Is doing this internship worth the financial trouble that I might encounter in the short, medium or long term?

Let’s say you are someone from Scotland considering an internship in the heart of London.

Have you done your homework on London?
Do you know how much it’s going to cost to live there?
Do you have enough money to survive?
If not, do you have time to get a part-time job on the weekend?
Is the company going to pay for (or at least help you look for) somewhere to stay?

credits: UKDebtLine

You can see here that the minimum wage in the UK is only around £6 for workers aged 21 an above (and it’s going to increase by 11p… how generous!) and is much lower for those under 21. Also, here is another article talking about how your pay will decrease slightly if your employer provides accommodation. If your circumstances entitle you to be paid, you will be legally entitled the minimum wage at most, so think carefully about where you are going to be financially during and after your internship. You may well be paid more than the bare minimum, but again it is much better to be brutally honest about your financial situation.

I know some people who took out small loans just to be able to afford to do an internship at that dream company. Some were promptly offered full-time jobs after proving their worth, but others were left with no job and another notch of debt on their belt (probably already bruised from student loan debt). Doing an internship should be treated as an investment. Both are volatile but both can be very profitable if chosen with a bit of thought (and a teaspoon of luck!).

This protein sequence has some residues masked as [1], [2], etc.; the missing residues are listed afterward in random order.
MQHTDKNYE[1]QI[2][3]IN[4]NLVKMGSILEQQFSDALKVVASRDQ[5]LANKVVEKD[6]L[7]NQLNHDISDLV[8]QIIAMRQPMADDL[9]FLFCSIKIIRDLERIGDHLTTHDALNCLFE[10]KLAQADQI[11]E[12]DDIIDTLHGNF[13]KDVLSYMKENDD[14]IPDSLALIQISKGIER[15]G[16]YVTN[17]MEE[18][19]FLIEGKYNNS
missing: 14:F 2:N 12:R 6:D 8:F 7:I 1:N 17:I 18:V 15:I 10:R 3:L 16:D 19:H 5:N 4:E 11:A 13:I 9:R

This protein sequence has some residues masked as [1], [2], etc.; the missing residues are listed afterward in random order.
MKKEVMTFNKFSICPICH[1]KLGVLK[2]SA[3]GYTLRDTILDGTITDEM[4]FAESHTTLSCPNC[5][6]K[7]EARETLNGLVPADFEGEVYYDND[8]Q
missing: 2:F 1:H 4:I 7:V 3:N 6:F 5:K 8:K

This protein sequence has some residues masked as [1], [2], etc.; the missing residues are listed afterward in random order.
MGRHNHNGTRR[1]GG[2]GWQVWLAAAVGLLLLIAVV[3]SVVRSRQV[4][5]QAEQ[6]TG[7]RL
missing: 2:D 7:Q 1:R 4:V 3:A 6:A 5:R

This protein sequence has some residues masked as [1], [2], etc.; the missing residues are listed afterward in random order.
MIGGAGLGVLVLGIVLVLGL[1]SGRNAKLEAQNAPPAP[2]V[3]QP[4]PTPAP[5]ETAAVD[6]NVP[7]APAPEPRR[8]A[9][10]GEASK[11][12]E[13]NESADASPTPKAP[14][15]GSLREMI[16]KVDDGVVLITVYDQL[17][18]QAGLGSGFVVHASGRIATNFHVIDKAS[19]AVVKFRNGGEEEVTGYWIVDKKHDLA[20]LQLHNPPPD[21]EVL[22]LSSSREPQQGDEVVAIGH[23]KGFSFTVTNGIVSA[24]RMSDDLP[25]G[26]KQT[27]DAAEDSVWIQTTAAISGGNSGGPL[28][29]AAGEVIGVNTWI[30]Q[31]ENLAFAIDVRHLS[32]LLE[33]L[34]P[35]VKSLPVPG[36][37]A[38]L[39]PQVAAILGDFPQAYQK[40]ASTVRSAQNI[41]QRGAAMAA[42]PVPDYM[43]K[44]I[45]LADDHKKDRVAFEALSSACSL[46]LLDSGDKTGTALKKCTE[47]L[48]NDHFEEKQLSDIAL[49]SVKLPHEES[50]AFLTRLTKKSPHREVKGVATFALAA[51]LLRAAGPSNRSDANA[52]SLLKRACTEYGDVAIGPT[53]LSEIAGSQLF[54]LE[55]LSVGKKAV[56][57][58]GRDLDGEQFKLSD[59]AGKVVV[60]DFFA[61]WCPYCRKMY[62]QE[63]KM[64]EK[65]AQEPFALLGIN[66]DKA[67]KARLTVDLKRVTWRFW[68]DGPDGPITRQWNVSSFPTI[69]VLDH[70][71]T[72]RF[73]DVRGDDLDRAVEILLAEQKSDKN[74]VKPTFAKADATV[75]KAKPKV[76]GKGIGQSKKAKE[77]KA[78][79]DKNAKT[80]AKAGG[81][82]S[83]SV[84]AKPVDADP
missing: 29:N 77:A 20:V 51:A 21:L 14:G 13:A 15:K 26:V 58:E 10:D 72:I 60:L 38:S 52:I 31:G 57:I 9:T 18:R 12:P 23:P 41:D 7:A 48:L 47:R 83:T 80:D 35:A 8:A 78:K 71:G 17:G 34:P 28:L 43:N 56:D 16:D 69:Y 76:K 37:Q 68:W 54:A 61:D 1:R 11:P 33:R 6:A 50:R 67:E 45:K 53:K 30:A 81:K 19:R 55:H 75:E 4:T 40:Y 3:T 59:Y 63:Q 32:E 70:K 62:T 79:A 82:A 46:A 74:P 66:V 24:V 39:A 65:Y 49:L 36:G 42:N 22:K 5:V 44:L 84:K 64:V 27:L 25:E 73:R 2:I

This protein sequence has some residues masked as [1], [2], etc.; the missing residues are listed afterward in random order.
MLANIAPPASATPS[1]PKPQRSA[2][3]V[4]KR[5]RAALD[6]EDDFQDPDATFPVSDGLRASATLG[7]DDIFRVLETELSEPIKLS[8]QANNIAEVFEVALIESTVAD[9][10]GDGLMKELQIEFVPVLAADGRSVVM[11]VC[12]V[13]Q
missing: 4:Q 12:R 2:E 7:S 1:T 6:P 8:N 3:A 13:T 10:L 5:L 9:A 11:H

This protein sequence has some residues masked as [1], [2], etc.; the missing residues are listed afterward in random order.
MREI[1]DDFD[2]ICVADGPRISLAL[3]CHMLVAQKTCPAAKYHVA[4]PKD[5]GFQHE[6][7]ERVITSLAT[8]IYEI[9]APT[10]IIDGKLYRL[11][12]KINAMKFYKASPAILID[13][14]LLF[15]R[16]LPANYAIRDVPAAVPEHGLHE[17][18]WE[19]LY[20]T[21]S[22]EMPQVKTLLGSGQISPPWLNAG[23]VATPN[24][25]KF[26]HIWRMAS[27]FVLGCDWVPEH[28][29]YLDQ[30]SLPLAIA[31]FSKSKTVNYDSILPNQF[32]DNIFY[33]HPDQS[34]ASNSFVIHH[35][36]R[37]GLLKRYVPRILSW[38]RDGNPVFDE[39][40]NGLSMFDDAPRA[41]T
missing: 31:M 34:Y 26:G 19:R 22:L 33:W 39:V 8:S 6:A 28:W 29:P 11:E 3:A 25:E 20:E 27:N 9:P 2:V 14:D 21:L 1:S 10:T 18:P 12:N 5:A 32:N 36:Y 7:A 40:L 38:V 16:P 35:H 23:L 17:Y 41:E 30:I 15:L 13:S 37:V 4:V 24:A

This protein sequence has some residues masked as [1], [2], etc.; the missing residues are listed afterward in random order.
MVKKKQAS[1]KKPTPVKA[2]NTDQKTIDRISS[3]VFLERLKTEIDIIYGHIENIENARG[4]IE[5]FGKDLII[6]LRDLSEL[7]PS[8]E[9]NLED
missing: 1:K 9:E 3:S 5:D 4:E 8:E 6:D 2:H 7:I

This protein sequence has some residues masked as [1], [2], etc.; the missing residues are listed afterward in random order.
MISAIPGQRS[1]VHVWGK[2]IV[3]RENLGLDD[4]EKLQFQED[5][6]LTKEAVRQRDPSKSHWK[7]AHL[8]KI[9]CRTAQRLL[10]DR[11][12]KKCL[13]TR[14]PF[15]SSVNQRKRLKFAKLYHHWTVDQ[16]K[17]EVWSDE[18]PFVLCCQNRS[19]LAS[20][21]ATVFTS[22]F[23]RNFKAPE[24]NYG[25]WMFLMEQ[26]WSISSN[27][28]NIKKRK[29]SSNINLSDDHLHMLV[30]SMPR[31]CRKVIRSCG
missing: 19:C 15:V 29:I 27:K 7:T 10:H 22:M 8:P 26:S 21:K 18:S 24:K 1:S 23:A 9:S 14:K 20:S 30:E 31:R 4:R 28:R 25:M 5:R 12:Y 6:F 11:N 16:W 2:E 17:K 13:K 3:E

Are you going to come out of this internship better off than you were before making the move? Being “better off” doesn’t necessarily refer to the company giving you a job, because the skills you learn and that extra credential on your CV may help you to get a different (if not even better) job in the long term. So if the answer is “Yes”, you’ve likely secured a great opportunity with a company that has a real interest in developing your career prospects. If the answer is, “No” then I recommend taking another look at the details of the position.

credits : timesunion
Don’t get me wrong; I’m not saying that you should only pursue paid internships. I’m not being paid during this internship but it’s a programme set up by the Department of International Economic Development at the Shizuoka Prefectural Government, so I trusted them to find a company that wouldn’t simply exploit me. There are plenty of people who land stellar jobs off the back of unpaid internships so don’t lose faith just yet. I’m simply trying to make you aware of the possible money problems you might run into during your internship, so that you can make a more informed decision and make sufficient preparations to avoid them.